David Rock’s SCARF model is a way to help you understand the mindsets of others. This model suggests that there are 5 key domains that influence how we react to social behaviours: status, certainty, autonomy, relatedness and fairness. In each of these, we can be affected using threat/reward responses. For example, if a member of your team is reacting poorly to a situation, it may be because the situation is threatening their status, or sense of fairness. Using this model can help you figure out why members of your team might react in a certain way, and adjust your management style to compensate.

As a manager, your mindset will generally have to move from doing, as in working on specific set tasks, to enabling, where your primary job is to reduce friction and allow others to get on with the work itself. This is a different mindset with a different set of strengths and weaknesses that you’ll need to work on – the same way you would with any other skill in the workplace.

How do I improve my mindset?

Once you’ve begun to understand you own mindset and those of others around you, you might start beginning to think about how to improve it, and how to encourage your colleagues and team to work on improving theirs as well.

The first thing to bear in mind is that you might not actually need to. Simply taking notice of your own mindset is a great first step in understanding yourself and overcoming your biases. You might not need to drastically shift and change your mindset – rather, by simply noticing where your mindset may be affecting your decisions and course correcting.

If you do decide to attempt to change your mindset in a more formal way, there are some tools and techniques that you can use – again, we go into detail on these in our course. For example, understanding the theory behind Maslow’s hierarchy of needs can help you appreciate how your mindset might be driven by certain needs that aren’t being met. Taking the time to think about your needs is a helpful way to see what might be underpinning your mindset, and give you an idea on how to begin changing it.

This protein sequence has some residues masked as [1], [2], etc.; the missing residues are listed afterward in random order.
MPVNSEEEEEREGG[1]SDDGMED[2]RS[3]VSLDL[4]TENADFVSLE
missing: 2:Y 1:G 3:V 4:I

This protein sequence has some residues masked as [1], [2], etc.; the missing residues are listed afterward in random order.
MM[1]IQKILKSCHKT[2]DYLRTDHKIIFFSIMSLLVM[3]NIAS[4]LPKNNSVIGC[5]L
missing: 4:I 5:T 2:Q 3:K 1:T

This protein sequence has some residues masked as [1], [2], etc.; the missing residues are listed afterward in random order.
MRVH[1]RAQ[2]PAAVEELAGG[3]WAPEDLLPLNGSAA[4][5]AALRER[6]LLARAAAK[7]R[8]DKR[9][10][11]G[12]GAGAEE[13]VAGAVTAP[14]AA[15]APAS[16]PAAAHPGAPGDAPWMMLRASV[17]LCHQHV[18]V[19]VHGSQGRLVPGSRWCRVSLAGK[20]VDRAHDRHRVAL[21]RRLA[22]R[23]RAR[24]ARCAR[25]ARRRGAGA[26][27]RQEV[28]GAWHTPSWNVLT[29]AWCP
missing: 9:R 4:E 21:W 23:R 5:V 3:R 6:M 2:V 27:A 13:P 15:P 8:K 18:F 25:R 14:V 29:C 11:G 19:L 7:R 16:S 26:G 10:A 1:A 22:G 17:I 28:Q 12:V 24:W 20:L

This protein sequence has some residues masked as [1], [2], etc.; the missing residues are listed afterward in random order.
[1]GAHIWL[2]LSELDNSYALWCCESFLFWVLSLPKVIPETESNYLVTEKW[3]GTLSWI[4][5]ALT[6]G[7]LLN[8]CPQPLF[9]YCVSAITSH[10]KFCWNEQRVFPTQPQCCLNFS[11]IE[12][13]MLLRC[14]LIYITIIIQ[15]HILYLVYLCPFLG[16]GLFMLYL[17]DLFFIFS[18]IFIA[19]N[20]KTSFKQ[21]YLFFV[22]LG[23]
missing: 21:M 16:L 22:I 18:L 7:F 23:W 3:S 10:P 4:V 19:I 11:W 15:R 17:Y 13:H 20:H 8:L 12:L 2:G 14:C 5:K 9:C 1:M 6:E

Another common technique is to look at the fixed vs. growth mindsets, as described by psychological Carol Dweck. She outlines two extremely common basic mindsets: fixed and growth. She goes on to suggest that trying to shift from a fixed mindset, in which you believe you can’t change yourself, towards a growth mindset, where you thrive on challenge, is a great way to cultivate a healthy relationship with challenges in your work life, and even with failure.

The important thing here is not to beat yourself up or be too strict over trying to change your mindset. Take a gentle approach and try to improve your reactions to trigger events that you’ve identified as harmful. Remember that your mindset is the process – by subtly altering your reactions to events, you can make a powerful change to your overall positivity and therefore, your mindset.

If you want to understand your mindset better, or you’re a developing leader looking for ways to get started thinking with mindsets, check out our free webinar, coming soon. Or our Managing Mindsets course, available as part of our Leadership Development Programme.